The Paleobiolinguistics of Domesticated Squash (Cucurbita spp.)

Date and Time: 
Friday, 13 April, 2012 - 17:00 to 17:20
Brown, Cecil H. (Northern Illinois University and University of West Florida)
Eike Luedeling (International Center for Research in Agroforestry)
Søren Wichmann (Max Planck Institute for Evolutionary Anthropology)
Patience Epps (University of Texas at Austin)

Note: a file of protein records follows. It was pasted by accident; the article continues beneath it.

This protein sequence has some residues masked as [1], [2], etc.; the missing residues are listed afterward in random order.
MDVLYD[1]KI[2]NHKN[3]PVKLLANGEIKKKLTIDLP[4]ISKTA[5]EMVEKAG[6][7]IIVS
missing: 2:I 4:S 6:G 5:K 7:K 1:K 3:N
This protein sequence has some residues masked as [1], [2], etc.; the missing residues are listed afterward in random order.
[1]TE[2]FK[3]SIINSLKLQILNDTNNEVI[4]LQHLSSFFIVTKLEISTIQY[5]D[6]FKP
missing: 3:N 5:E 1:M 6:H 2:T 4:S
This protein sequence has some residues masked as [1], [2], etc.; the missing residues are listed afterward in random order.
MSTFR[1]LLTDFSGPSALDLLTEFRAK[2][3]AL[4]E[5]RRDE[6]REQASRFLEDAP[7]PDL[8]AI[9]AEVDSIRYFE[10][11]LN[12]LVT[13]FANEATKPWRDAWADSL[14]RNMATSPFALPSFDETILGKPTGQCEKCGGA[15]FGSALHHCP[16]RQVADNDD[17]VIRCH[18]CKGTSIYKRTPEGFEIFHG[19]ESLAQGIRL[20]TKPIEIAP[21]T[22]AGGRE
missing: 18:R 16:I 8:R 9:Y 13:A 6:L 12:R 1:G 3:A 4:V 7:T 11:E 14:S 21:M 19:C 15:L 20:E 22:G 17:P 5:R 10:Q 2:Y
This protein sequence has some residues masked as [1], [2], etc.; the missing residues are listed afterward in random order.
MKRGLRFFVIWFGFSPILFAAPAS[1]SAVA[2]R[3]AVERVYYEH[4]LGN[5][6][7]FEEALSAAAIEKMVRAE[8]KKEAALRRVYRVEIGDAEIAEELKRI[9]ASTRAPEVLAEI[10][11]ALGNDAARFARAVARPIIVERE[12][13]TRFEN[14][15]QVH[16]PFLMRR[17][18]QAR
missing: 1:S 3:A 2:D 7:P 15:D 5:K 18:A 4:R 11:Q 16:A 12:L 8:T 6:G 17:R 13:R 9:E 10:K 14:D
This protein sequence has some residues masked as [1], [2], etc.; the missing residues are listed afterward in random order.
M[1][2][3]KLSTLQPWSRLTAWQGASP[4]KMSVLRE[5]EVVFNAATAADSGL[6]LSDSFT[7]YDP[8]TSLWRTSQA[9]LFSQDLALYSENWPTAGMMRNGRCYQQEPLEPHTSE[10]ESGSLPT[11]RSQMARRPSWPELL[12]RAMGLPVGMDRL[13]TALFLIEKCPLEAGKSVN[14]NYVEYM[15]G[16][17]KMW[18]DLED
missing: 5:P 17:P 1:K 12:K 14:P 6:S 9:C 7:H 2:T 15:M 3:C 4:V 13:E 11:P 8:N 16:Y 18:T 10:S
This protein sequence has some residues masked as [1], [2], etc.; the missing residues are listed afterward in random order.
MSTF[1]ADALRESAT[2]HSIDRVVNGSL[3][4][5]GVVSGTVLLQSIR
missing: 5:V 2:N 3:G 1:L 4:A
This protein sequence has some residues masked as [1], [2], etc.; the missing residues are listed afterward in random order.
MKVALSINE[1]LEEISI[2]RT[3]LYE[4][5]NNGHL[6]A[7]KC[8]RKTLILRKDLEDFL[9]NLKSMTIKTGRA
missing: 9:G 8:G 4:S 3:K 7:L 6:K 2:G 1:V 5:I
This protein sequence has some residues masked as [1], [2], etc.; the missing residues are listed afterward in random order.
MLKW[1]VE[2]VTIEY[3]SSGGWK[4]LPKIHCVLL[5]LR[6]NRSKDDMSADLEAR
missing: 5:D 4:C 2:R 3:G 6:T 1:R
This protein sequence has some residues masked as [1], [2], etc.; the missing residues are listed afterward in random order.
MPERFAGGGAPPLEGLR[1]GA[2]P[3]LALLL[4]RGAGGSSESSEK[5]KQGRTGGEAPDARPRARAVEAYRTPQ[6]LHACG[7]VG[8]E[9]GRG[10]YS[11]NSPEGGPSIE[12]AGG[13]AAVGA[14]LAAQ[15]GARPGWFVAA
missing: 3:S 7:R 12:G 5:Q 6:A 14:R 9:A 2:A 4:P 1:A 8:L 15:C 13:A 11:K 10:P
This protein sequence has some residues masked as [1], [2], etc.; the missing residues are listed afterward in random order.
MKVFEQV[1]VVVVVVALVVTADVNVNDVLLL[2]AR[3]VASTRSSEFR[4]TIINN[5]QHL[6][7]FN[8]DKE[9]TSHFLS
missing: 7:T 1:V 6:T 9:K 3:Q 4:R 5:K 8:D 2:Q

Paleobiolinguistics uses the comparative method of historical linguistics to reconstruct the biodiversity known to human groups of the remote, unrecorded past. Comparison of words for biological species from modern genetically related languages facilitates reconstruction of biological vocabularies of ancient proto-languages. Terms reconstructed for domesticated squash (Cucurbita spp.) for all major New World ancestral languages, such as Proto-Siouan, Proto-Otomanguean, and Proto-Maipuran, are compiled. This information is compared chronologically and geographically with crop-origin findings from archaeology and botany. The earliest paleobiolinguistic dates for domesticated squash tend to be significantly younger than dates found for macro- and micro-fossil remains. Paleobiolinguistics indicates that domesticated squash acquired substantial salience and broad distribution in Mesoamerica much earlier than elsewhere in the New World.